Truth and Illusion

Photo by Tima Miroshnichenko on Pexels.com

“People don’t want to hear the truth because they don’t want their illusions destroyed, and the greatest illusion is that mankind has limitations,” via law of void.  Part two on telling the truth.  I wanted to follow up the discussion on truth with a slightly more specific outlook.  Aside from our emotional misperception of truth, there is an internalized misperception as well.  Yes, it’s easier to defend our ego than our platform/views, but that is because we have misguided ideas about what needs defending.  We uphold outdated paradigms to keep people in line thinking that is what’s best because it worked 100 years ago.  But what was appropriate 100 years ago is no longer appropriate today.  We are no longer in survival mode, even if it’s protecting the survival of a system. We have to let go of the illusion that any of what’s happening today is ok, that the system works.  

As we awaken a new world and slowly (ever so slowly) recognize the real root of our anxiety, discontent, and anger, we know what once was no longer serves. That root is the fact that we are living a life not aligned with our purpose.  We hear what we need to do but we are trained to ignore it.  We’ve been told for centuries that we need to play it safe and that if we follow a prescribed pattern/plan that we will be taken care of.  We’ve been kept in a box because what we truly feel is suppressed at all times, we never learn to fully label or explain what we think/feel, and we have a desire for something tangible that we are told we can’t have as they dangle the carrot of entertainment and distraction in front of us. 

There are real rumblings inside of all of us that guide us exactly where we need to be and will tell us exactly what we think/feel if we listen to it.  But that requires suppressing the false instincts we were fed from infancy.  It requires letting go of the idea that this system serves and protects the people and learning to trust your instincts.  It requires believing that what you have inside is powerful enough to carry you.  We are never taught to believe that we are limitless because we are much harder to control when we have control of ourselves.  We spend a great deal of time creating an image for people: looking a certain way, dressing a certain way, speaking a certain way, trying to obtain certain things to get status.  We live in a world of sleight of hand—and we all feel it.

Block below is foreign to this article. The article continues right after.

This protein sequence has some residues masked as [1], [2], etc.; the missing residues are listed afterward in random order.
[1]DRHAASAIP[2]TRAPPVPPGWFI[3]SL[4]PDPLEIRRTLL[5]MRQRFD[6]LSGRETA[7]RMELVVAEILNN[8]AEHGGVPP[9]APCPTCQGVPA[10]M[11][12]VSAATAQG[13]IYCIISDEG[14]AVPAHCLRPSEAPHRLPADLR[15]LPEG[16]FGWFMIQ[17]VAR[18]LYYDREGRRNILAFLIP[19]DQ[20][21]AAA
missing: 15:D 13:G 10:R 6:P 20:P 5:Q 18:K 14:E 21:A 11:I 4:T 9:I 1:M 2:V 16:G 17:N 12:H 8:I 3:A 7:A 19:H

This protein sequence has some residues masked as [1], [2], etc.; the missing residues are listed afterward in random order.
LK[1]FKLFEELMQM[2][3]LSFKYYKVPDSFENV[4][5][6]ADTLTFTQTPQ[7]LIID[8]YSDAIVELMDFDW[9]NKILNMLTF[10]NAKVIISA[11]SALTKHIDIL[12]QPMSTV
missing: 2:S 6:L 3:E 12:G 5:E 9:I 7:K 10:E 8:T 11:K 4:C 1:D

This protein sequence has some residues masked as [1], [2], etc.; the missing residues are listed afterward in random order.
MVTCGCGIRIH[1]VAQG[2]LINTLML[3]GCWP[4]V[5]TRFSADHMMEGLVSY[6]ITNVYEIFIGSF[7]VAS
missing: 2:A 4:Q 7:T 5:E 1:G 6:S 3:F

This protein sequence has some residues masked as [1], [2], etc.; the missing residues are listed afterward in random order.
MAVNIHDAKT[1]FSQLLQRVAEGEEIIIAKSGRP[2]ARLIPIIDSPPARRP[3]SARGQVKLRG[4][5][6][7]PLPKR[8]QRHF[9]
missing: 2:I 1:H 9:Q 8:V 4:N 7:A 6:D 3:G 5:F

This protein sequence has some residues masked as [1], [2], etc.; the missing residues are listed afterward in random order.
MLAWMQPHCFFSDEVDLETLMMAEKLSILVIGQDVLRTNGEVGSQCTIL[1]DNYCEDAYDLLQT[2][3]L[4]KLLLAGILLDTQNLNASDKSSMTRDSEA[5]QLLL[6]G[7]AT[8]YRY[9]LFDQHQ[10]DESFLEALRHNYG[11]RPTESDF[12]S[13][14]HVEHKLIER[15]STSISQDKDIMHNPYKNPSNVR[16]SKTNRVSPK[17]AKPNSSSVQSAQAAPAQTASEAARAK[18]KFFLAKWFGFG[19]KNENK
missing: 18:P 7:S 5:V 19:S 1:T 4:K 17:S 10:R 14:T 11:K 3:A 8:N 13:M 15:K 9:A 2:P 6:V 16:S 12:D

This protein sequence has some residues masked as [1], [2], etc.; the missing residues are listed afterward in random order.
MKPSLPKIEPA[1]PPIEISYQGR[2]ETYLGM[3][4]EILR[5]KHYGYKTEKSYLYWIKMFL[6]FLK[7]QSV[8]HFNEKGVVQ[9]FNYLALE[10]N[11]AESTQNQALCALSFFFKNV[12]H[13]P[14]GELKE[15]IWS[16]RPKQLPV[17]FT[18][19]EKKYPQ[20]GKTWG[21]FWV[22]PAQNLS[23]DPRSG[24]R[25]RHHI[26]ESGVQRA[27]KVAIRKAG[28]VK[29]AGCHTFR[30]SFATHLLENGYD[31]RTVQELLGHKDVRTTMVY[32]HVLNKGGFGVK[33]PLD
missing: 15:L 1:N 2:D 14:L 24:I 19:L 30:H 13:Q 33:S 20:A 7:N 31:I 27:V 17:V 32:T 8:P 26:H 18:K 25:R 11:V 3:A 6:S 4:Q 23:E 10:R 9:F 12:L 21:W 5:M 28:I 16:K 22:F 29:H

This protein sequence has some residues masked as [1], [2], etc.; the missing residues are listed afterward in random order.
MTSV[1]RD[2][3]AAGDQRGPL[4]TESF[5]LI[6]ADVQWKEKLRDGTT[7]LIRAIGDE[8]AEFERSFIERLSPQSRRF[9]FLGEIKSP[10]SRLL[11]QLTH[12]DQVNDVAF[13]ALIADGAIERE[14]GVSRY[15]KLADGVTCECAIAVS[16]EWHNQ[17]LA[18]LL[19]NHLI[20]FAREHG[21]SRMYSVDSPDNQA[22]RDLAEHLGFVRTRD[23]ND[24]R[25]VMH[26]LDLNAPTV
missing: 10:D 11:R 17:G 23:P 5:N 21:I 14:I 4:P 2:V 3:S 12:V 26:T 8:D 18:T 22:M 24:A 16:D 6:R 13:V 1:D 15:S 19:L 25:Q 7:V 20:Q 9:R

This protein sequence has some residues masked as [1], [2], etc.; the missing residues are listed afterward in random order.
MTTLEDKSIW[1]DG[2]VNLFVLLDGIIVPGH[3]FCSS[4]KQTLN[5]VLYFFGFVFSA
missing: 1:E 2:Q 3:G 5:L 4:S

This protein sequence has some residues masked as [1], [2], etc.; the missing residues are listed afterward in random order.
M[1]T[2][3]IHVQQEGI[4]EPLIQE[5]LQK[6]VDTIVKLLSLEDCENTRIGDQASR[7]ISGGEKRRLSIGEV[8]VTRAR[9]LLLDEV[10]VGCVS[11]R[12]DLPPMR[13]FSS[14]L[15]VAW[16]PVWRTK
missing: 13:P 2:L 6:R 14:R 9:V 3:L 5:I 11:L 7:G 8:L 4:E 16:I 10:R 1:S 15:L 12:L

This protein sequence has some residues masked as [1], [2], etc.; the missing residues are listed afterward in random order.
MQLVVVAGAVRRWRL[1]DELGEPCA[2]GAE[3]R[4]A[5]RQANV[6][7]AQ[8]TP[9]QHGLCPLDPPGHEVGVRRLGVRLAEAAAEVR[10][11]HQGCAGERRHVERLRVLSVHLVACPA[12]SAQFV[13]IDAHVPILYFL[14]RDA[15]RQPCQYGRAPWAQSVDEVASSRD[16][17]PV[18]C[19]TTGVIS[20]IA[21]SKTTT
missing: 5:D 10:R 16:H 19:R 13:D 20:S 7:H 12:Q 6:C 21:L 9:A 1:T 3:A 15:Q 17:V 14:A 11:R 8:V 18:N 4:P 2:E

The truth is, yes that illusion and performative behavior is taught, but we do feel safe there.  We have a say in what the world gets to see and that gives us a sense of control.  That is why it’s so easy to become righteously angered when our coffee order is wrong; we tie more meaning to what we look like than to what we feel.  But as we go through life, there comes a point where EVERYONE hears that voice inside that says, “This isn’t me—this is a lie.”  And then we start flailing about trying to cling to an identity because, if we’re not who we devoted this time to creating, then who are we? Ego is what we cling to but our hearts get louder and louder until they can no longer be silenced.

We have infinite possibilities in this world and every one of them is an opportunity to release a gift that we are meant to share with the world.  Nostalgia or, “It’s the way we’ve always done it,” is a pretty poor reason to continue something that is harmful to ourselves and others.  We convince ourselves it works because we are afraid of what is on the other side.  We are afraid of the learning curve and what happens when we operate differently.  It’s out of our comfort zone and the safety of the “known” we’ve created.  The truth is, it’s all a show, an illusion.  We can spend a lot of years miserable doing something we know doesn’t work for us or we can take the chance to make what we know is right, work.  And yes, that does require letting go of the image we cling to.  There is an entire universe of possibility awaiting us—we just have to let go.

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